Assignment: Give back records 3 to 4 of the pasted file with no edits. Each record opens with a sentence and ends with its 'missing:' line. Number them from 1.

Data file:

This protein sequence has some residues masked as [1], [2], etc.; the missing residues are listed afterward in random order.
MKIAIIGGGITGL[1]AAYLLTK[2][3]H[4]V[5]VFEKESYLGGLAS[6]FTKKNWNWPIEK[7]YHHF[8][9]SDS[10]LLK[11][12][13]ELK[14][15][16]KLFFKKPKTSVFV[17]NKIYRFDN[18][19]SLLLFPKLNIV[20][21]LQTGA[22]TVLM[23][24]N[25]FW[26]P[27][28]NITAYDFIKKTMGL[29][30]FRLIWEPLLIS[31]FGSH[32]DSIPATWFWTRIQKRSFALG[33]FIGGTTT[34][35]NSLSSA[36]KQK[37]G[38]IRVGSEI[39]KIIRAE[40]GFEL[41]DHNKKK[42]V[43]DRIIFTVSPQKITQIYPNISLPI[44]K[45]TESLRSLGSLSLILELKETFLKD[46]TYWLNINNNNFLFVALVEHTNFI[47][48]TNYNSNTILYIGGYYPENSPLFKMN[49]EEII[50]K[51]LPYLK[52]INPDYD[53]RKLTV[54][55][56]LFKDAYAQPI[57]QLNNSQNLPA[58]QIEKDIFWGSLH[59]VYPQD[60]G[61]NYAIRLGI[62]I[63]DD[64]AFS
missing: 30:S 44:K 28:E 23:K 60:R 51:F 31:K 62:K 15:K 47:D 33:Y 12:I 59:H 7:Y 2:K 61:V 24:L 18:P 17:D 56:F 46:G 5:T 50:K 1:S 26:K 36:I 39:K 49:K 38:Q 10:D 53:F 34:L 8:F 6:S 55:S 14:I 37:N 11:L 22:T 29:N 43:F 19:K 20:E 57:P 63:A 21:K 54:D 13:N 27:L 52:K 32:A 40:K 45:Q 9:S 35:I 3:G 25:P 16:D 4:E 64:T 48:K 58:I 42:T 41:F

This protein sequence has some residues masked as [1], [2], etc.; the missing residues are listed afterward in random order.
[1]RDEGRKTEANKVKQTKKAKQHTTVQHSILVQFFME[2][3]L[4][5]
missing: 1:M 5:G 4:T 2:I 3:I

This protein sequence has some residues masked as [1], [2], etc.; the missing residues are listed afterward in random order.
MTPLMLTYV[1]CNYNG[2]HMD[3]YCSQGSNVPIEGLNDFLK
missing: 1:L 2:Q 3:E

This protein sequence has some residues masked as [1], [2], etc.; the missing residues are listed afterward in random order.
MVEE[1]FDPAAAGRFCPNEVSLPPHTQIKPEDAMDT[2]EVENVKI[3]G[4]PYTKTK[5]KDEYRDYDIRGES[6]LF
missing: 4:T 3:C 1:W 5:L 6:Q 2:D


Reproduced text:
This protein sequence has some residues masked as [1], [2], etc.; the missing residues are listed afterward in random order.
MTPLMLTYV[1]CNYNG[2]HMD[3]YCSQGSNVPIEGLNDFLK
missing: 1:L 2:Q 3:E

This protein sequence has some residues masked as [1], [2], etc.; the missing residues are listed afterward in random order.
MVEE[1]FDPAAAGRFCPNEVSLPPHTQIKPEDAMDT[2]EVENVKI[3]G[4]PYTKTK[5]KDEYRDYDIRGES[6]LF
missing: 4:T 3:C 1:W 5:L 6:Q 2:D